Quantified Savagery

Where Personal Data Runs Wild

Financial Tracking: Mint Bubbles

In this post I present Mint Bubbles, a force-directed bubble chart visualization of exported Mint data. I explain how to use force-directed layouts to produce awesome interactive visualizations with d3, and also provide details on some of the specific tricks used to create Mint Bubbles.

Getting Your Data

Exporting your data from Mint is easy. Log into Mint and go to the Transactions tab:

Scroll to the bottom pagination section. In barely-legible super-tiny type at bottom right, there’s a link to export all your transactions:

Clicking that link will download a file called transactions.csv:

Mint Bubbles

If you’re viewing this on an RSS reader, check out the example on my blog. You will need a browser that supports the HTML5 File API.

You can see the code for this demo here.

To see a visualization of your data, drag the transactions.csv file from Mint onto the drag your data here area below. You can also use my data from the last three months or so.

drop your data here

Behind The Bubbles

Inspiration

This visualization was inspired by the NYT 2013 Budget Proposal Graphic, which uses d3.js to bring Obama’s 2013 budget proposal to life as an interactive bubble chart.

I’d just started using Mint for financial tracking, and this seemed like an awesome way to visualize my personal spending patterns. To help figure out the mechanics of the NYT visualization, I consulted this article by Jim Vallandingham. He explains in detail how to create similar visualizations using d3’s force-directed layouts, which model your data as a set of particles moving about in space.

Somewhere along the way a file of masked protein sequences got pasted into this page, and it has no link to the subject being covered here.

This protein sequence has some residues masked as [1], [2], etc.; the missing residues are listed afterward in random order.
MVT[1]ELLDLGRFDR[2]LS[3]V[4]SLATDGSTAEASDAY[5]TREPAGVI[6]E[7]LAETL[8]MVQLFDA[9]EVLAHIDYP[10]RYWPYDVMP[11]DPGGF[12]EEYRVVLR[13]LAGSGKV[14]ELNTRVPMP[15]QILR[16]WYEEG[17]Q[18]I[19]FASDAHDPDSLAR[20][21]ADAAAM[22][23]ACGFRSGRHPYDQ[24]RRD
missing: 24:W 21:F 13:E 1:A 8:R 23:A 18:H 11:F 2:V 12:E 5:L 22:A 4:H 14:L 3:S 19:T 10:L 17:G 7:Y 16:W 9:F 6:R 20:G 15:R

Importing Data

Unlike my previous visualizations, I wanted this visualization to allow you to play with your data. Enter the HTML5 File API, which allows access to files via JavaScript. First, I set up the drag-and-drop listeners on div#drop_zone:

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/*
 * Octopress bundles ender.js, which provides $() for DOM access; mootools
 * tries to play nice, so it won't install its $() over that. I'm using
 * document.id() instead.
 */
var dropZone = document.id('drop_zone');
function trapEvent(evt) {
  evt.stopPropagation();
  evt.preventDefault();
}
dropZone.addEventListener('dragenter', trapEvent, false);
dropZone.addEventListener('dragexit', trapEvent, false);
dropZone.addEventListener('dragover', function(evt) {
  trapEvent(evt);
  // This makes a copy icon appear during the drag operation.
  evt.dataTransfer.dropEffect = 'copy';
}, false);
dropZone.addEventListener('drop', handleFileSelect, false);